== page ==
43. 43. Windows CE <ul><li>Aimed at more high end devices </li></ul><ul><li>Needs more hardware than Palm </li></ul><ul><li>Viewed as a miniature version of office PC </li></ul><ul><li>Take your office with you </li></ul><ul><li>Friendly to developers (free development tools), similar to Windows on PC </li></ul><ul><li>Easy to expand, add new features </li></ul>
  44. 44. iPAQ <ul><li>Popular PDA developed by Compaq before they were bought by HP </li></ul><ul><li>Line continued by HP </li></ul><ul><li>One of the best Windows CE devices </li></ul><ul><li>Range of devices available, vary on processor speed, memory, features </li></ul><ul><li>Price range $2000 - $5000 HK </li></ul>
  45. 45. iPAQ <ul><li>Basic hardware features </li></ul><ul><ul><li>StrongARM / XScale processor, range from 200 to 400 MHz </li></ul></ul><ul><ul><li>64 MByte RAM, 32 MByte ROM </li></ul></ul><ul><ul><li>240 x 320 display, 16 bit colour </li></ul></ul><ul><ul><li>Flash memory card </li></ul></ul><ul><ul><li>Bluetooth, infrared connectivity (not all models) </li></ul></ul><ul><ul><li>Can sync with PC </li></ul></ul>
  46. 46. PDA <ul><li>iPAQ is the high end, most other PDAs have lower performance, fewer features </li></ul><ul><li>Typical processor speeds are in the 200Mhz range </li></ul><ul><li>Most have 32Mbyte or less memory, Palm devices tend to have less </li></ul><ul><li>Not all have good connectivity, maybe just serial or USB </li></ul>
  47. 47. GameBoy <ul><li>There have been many versions of this device over the years </li></ul><ul><li>One of the most successful mobile devices </li></ul><ul><li>Look at the GBA, the most recent version of the device </li></ul><ul><li>These are cheap devices, from $500 to $1500 HK, depending upon the version and packaging </li></ul>
  48. 48. GameBoy <ul><li>The hardware </li></ul><ul><ul><li>ARM7TDMI processor at 16.78 MHz </li></ul></ul><ul><ul><li>32 Kbytes of internal RAM, 256 Kbytes of external RAM </li></ul></ul><ul><ul><li>Up to 240x160 display with up to 15 bit colour </li></ul></ul><ul><ul><li>ROM cartridges or flash memory used for games, up to 32 Mbytes of data per game </li></ul></ul><ul><ul><li>Serial connection for external communications </li></ul></ul>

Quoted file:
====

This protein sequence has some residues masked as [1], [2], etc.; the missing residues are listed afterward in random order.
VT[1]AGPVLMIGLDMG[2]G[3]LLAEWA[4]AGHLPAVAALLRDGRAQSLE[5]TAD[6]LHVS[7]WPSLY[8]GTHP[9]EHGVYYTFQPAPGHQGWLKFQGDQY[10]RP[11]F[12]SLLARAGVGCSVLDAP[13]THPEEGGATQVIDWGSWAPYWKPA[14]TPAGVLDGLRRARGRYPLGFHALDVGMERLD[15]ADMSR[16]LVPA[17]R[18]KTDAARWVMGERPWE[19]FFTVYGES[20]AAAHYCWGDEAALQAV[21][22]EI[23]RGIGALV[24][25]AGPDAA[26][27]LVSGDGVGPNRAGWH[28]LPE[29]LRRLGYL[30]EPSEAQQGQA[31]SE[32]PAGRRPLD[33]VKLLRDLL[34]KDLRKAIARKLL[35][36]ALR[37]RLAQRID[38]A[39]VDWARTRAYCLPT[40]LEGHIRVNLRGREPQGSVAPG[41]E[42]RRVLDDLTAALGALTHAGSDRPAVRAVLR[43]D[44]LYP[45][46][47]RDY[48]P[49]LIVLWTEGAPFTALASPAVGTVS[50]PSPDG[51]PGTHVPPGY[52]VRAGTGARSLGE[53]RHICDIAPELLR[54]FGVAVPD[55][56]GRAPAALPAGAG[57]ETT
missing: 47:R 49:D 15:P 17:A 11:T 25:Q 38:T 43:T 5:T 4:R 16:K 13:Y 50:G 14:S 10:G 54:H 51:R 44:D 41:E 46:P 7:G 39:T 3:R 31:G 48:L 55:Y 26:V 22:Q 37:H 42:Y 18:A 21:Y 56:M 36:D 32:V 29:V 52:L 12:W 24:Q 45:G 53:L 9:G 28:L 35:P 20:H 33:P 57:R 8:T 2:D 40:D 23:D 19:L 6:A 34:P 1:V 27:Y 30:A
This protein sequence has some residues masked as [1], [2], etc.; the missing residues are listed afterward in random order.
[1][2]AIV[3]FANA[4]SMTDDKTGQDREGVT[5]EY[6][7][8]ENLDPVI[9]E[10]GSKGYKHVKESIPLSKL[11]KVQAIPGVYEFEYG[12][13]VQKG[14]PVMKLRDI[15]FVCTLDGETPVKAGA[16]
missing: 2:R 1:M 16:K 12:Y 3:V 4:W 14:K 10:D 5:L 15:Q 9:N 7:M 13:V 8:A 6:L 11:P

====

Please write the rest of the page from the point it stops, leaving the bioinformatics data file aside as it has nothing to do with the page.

49. 49. GameBoy <ul><li>There have been other mobile game devices, but this is the one that lasted </li></ul><ul><li>This is not a powerful platform </li></ul><ul><li>Hardware a bit of a hack, tries to be compatible with older versions </li></ul><ul><li>Can do independent development, but this is not supported by Nintendo </li></ul>
  50. 50. Note <ul><li>If you are interested in console game development the GameBoy is a good place to start </li></ul><ul><li>Not as complicated as consoles, but a lot of the same techniques are used </li></ul><ul><li>Can get everything you need for under $1000HK, including the GameBoy! </li></ul>
  51. 51. Summary <ul><li>Not near as powerful as a PC, but doesn’t have to do as much work </li></ul><ul><li>Small screens, need to think carefully about screen space </li></ul><ul><li>Development not as easy as PCs, can have emulators for PCs, but really need to get content onto device for testing </li></ul><ul><li>Need to have good communications for this </li></ul>
  52. 52. So What? <ul><li>Why do I care about all of this?? I’m just going to produce web pages for mobile phones </li></ul><ul><li>Most web designers work on PCs, faster processors, special hardware for graphics and media </li></ul><ul><li>This hardware doesn’t exist on most mobile devices, applications could run much slower </li></ul>
  53. 53. So What? <ul><li>About 10% of the raw processor power </li></ul><ul><li>No floating point -> slower media playback </li></ul><ul><li>No special multimedia instructions -> slower media playback </li></ul><ul><li>A web site with good performance on a PC may be unusable on a mobile phone or PDA </li></ul><ul><li>Must be careful in development </li></ul>
  54. 54. So What? <ul><li>Large difference in mobile devices </li></ul><ul><li>Application may run on latest phone, but won’t run on older ones </li></ul><ul><li>Large number of phones are two or more years old </li></ul><ul><li>May not care about this, willing to let market grow as people replace their devices </li></ul>
  55. 55. Future <ul><li>Rapidly evolving area, faster than PCs </li></ul><ul><li>Adding multimedia capabilities to mobile devices, special processor for video, images and sound </li></ul><ul><li>3D graphics hardware for mobile devices, OpenGL-ES </li></ul><ul><li>Similar performance / features to 1995 era PC graphics cards </li></ul>